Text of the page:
The Electronic Journal of Knowledge Management publishes original articles on topics relevant to studying, implementing, measuring and managing knowledge management and intellectual capital.

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Journal Article

The Global Knowledge Management Framework: Towards a Theory for Knowledge Management in Globally Distributed Settings  pp93-109

Jan Pawlowski, Markus Bick

© Jan 2012 Volume 10 Issue 1, ECKM 2011, Editor: Franz Lehner, pp1 - 109

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Abstract

Our paper introduces the Global Knowledge Management Framework (GKMF) which describes components and influence factors of knowledge management in globally distributed settings. The framework identifies the key aspects when designing knowledge management p

 

Keywords: global knowledge management, internationalization, global knowledge management framework, knowledge management processes, culture, knowledge management theory, process management

 

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Journal Article

The Status quo of Knowledge Management and Sustainability Knowledge  pp136-148

Beate Klingenberg, Helen N. Rothberg

© Apr 2020 Volume 18 Issue 2, Editor: Eduardo Tome, pp91 - 173

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Abstract

The United Nations (UN) 2030 agenda for sustainable development issues an urgent call to transition to sustainable business models and life styles. Outlining seventeen concrete sustainable development goals (SDGs), organizations and individuals are encouraged to actively participate (United Nations, 2015). However, as of the 2019 report on the SDGs, progress is slow. Organizations that aspire to be economically viable as well as socially and environmentally responsible global citizens, need to understand what sustainability means and how to institutionalize its principles. This paper posits that some of the underlying reasons for slow progress are lack of full understanding of the required knowledge and its systemic nature, as well as potentially insufficient knowledge management processes. It proposes that sustainability knowledge learning should include three “DCA” steps: 1) What to know: identify which knowledge is needed (DEFINE); 2) How to learn : develop strategies to identify sources and learning strategies for the requisite sustainability knowledge (COLLECT); 3) How to use sustainability knowledge: develop knowledge management practices that enable absorption and institutionalization (ACT). Comparing the DCA model to other sustainability knowledge management models reveals that internal processes are emphasized (ACT). Fewer models consider the second step, COLLECT. The necessity to identify knowledge needs, DEFINE is almost entirely absent. Given the complex nature of sustainability knowledge, it appears that currently, knowledge management practices may be inadequately designed to support organizations in their transformational change towards sustainability and in the development of required stakeholder partnerships. Said systemic nature is also ill reflected in knowledge management research for sustainability. Further limiting is a lack of a clear definition of sustainability knowledge. This paper is a call for research to establish a clear view of what sustainability knowledge is, and based on that, a more detailed development of effective knowledge management strategies.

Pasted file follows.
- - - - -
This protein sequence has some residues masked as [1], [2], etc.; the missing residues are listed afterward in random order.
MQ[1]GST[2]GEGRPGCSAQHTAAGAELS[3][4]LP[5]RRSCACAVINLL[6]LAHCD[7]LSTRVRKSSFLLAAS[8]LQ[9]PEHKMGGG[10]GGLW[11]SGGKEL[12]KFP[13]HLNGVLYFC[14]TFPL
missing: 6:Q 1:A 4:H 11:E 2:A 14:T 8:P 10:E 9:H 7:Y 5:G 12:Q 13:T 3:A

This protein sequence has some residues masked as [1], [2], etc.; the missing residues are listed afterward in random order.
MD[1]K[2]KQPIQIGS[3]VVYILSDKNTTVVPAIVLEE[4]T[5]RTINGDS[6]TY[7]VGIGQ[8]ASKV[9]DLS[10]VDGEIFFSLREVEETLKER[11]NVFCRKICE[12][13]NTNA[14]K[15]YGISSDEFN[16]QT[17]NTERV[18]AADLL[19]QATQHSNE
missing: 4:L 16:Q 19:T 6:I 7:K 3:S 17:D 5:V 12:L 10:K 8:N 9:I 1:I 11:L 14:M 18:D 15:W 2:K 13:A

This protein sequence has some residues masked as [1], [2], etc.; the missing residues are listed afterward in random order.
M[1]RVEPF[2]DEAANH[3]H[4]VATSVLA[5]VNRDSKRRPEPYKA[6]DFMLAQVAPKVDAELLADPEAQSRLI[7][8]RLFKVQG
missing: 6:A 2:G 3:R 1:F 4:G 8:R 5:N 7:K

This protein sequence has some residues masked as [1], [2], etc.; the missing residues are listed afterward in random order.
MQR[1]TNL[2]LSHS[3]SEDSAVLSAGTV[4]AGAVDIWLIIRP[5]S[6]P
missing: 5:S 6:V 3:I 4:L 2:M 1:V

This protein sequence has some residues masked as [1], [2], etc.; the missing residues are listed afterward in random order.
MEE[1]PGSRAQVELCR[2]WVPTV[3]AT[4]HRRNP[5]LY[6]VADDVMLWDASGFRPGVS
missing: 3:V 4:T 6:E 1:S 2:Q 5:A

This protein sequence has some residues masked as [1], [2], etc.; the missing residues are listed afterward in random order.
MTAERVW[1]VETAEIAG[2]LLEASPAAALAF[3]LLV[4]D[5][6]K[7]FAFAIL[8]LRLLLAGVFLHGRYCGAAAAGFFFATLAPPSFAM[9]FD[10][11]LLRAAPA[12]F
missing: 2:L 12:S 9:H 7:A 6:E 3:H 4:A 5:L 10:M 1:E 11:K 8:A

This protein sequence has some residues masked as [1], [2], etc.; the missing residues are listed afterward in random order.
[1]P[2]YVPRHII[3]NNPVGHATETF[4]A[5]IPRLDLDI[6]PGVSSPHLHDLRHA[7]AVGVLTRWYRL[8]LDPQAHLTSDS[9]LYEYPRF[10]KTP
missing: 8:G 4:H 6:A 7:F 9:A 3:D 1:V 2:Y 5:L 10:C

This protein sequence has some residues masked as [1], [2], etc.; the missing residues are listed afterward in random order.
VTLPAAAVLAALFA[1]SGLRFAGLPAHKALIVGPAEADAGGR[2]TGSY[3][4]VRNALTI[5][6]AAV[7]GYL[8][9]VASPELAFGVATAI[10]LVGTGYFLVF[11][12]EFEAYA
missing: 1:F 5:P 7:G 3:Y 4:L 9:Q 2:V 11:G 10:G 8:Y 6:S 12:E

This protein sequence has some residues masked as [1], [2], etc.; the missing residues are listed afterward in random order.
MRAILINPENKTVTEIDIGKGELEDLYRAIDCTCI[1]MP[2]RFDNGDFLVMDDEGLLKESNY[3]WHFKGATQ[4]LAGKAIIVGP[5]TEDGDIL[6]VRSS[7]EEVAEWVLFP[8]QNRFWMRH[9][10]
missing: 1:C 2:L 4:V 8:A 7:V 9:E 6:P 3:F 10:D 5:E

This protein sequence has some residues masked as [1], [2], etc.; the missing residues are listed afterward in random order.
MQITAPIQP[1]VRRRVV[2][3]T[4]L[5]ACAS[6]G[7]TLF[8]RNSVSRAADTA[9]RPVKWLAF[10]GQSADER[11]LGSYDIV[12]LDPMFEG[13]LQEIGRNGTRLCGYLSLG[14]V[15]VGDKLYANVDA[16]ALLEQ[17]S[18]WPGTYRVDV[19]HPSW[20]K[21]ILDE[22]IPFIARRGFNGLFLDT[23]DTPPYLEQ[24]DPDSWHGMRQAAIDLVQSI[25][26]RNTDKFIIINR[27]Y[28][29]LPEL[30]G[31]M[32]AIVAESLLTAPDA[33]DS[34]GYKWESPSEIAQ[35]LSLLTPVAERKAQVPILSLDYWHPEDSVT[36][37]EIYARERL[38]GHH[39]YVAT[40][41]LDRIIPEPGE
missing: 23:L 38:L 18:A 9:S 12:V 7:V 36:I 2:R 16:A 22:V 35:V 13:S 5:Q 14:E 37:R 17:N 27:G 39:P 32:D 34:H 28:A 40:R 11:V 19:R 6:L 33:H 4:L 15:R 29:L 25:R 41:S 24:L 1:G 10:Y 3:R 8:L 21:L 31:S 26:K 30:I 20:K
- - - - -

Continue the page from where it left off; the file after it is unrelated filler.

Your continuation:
Keywords: sustainable development goals (SDG), sustainability knowledge, sustainable development knowledge, knowledge management process, systems thinking, learning process

 

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Journal Article

Towards Understanding KM Practices in the Academic Environment: The Shoemaker's Paradox  pp67-74

Gary R Oliver

© Nov 2003 Volume 1 Issue 2, Editor: Fergal McGrath, pp1 - 226

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Abstract

One area of omission in knowledge intensive studies is within higher educationresearch where there is the virtuous circle of teaching, research and consulting professional work. Using a model adapted from Handzic (2001) and a survey modified from Arthur Andersen (1998) the perceived importance and perceived implementation to faculty members is explored. The discrepancy between results of the two forced the researchers to confront their own biases. Guidance was sought from ethnographic accounts which allowed allows the researcher to state personal feelings in a confessional accompaniment to the formal findings.

 

Keywords: Knowledge management processes, Organisational environment, Knowledge management technologies Confessional ethnography

 

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